View from Rue Saint-Georges

Combs, Clippers, and Comraderie

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Barbershops offer much more than a trim and a shave

Flickr/brlnpics123

By Thomas Chatterton Williams

December 13, 2017


 

It’s been a long time since I’ve needed a barber to cut my hair. As my hairline receded, I gave up any pretense of an elaborate coif and submitted to the ease and comfort of an electric razor to my face and head every week or two. I mostly wielded the razor myself, but as I moved abroad, I fell back into the habit of my youth: the ritual of sitting in a barber’s chair and letting someone else cut and trim my stubble.

I think I returned to the practice because of the universal nature of the exchange. At this point, I have had my hair cut in a souk in Marrakech, at institutions in Naples and Rome where three generations of men in white jackets brandish a straightedge with incomprehensible dexterity, at a spot in Brixton where West Indians carved abstract patterns in my scalp, and at countless black barbershops around the Tri-State Area where the feeling was less one of commerce than of sitting in the home of a mutual friend. The ethnicity of the enterprise makes less difference than one might think. Most recently, I scheduled an appointment at Benny Barbers, in Berlin’s Charlottenburg neighborhood.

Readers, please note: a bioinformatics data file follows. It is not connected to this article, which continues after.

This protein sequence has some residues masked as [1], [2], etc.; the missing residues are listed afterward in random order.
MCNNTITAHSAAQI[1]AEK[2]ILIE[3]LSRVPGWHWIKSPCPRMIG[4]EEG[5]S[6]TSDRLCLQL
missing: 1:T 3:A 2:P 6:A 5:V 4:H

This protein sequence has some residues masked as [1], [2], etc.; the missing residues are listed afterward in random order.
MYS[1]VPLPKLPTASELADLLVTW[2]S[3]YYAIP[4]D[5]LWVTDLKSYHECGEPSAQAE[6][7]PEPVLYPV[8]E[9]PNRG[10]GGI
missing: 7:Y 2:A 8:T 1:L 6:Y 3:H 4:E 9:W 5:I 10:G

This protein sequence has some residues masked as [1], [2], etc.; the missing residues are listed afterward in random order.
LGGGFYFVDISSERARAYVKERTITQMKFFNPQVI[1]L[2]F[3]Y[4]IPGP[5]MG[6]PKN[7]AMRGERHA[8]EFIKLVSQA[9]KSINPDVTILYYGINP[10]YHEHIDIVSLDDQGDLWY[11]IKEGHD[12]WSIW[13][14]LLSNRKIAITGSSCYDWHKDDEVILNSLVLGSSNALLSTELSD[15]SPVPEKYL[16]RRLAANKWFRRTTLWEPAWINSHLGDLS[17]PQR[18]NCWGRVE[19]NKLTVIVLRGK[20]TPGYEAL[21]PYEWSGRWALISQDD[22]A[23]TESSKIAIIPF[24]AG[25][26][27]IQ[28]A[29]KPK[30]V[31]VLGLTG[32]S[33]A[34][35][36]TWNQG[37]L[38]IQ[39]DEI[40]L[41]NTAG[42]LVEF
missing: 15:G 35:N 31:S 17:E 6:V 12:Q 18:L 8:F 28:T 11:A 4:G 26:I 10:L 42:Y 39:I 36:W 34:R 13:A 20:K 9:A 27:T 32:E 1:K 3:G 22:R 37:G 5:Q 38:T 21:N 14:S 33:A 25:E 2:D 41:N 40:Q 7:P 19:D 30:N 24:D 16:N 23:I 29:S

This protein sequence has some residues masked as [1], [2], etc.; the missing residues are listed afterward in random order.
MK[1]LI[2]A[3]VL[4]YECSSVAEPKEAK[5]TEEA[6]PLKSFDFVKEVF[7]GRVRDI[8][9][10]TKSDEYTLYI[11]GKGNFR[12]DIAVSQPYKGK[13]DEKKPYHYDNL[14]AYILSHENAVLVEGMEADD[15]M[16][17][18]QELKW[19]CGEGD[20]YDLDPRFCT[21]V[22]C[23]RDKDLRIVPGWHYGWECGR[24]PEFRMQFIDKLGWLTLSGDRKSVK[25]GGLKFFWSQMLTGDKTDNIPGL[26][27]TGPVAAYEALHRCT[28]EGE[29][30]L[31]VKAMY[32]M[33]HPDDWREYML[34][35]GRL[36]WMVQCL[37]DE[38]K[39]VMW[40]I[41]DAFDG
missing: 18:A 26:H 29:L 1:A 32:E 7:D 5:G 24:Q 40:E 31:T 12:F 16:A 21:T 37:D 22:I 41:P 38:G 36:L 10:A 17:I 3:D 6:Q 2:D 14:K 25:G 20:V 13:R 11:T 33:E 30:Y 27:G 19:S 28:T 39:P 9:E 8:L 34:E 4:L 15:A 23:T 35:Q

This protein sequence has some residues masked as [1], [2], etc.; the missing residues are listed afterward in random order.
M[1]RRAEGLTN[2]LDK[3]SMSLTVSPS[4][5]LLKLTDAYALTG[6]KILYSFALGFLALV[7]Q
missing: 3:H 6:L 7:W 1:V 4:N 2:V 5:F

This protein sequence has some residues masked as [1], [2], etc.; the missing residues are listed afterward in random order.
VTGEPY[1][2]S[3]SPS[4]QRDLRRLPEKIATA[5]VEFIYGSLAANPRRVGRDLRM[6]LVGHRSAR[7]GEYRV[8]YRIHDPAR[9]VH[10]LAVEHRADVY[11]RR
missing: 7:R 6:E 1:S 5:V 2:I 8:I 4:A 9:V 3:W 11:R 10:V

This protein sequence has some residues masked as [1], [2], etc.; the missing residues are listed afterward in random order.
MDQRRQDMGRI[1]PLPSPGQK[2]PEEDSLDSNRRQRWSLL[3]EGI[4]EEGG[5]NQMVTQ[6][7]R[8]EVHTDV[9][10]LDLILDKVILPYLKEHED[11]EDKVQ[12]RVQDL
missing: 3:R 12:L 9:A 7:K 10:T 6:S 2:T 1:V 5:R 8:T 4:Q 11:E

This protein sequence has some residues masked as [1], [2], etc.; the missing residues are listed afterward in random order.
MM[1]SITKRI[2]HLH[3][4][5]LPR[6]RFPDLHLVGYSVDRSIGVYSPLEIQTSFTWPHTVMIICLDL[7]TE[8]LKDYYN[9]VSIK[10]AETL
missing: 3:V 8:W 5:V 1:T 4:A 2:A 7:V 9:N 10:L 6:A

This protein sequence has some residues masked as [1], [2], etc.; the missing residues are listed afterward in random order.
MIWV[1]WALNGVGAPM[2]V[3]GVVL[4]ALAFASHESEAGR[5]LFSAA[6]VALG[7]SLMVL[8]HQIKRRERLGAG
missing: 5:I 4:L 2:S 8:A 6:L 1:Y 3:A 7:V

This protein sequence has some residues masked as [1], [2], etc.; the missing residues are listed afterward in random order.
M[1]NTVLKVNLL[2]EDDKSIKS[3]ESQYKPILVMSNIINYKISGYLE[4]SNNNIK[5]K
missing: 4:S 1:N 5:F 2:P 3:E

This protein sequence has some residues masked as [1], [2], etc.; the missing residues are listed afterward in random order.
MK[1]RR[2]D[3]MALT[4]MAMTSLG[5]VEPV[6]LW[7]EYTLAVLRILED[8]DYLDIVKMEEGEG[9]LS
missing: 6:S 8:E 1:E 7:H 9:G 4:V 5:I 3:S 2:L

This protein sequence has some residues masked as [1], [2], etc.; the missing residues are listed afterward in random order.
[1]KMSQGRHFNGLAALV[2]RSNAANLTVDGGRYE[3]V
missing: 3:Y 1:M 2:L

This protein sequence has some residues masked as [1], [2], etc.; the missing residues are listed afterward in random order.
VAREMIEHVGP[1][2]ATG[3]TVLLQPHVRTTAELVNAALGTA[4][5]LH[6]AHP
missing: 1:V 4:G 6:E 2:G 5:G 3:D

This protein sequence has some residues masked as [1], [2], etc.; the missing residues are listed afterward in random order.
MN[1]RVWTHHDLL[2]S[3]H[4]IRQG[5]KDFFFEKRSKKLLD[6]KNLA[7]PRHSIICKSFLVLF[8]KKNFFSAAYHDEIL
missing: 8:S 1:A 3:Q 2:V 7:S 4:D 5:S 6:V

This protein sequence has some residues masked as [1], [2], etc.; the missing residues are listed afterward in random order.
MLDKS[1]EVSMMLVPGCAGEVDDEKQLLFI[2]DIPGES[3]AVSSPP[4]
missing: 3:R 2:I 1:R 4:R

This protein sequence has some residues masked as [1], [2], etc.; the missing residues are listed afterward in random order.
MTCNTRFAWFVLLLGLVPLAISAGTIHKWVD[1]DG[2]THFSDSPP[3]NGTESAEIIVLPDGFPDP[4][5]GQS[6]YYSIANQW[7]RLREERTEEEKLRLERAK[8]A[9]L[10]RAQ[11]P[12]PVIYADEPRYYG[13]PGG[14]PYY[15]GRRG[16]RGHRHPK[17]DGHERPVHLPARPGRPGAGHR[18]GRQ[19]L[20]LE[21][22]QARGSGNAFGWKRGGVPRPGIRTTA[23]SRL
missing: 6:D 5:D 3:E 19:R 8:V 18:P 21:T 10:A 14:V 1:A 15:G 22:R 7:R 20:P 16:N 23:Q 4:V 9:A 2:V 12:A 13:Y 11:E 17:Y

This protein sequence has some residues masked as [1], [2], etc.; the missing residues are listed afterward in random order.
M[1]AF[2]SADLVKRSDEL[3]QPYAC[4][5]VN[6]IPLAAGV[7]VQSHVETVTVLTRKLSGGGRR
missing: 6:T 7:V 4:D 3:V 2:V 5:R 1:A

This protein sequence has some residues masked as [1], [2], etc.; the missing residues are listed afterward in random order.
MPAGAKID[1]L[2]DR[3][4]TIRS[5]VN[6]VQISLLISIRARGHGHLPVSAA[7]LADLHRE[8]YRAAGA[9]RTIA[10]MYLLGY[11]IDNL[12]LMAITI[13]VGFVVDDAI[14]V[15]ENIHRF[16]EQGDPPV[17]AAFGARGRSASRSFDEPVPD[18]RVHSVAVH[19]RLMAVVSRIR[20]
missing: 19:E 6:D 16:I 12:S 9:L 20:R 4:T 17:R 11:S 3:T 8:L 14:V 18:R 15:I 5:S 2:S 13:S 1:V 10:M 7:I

The amiable guy who worked the clippers was from the Brazilian Amazon and spoke slang-heavy English, Spanish, and Portuguese. We chatted over our memories of the San Telmo section of Buenos Aires and the ’90s-inflected hip-hop mix tapes the owner used to enliven the space—as it happened, the music we both grew up with. The owner himself is the German-speaking son of a black GI from Los Angeles, but with a few simple gestures, he transported me to the New Jersey Saturday afternoons of my childhood.


Thomas Chatterton Williams is the author of a memoir, Losing My Cool: Love, Literature, and a Black Man’s Escape from the Crowd. He lives in Paris with his wife and daughter.

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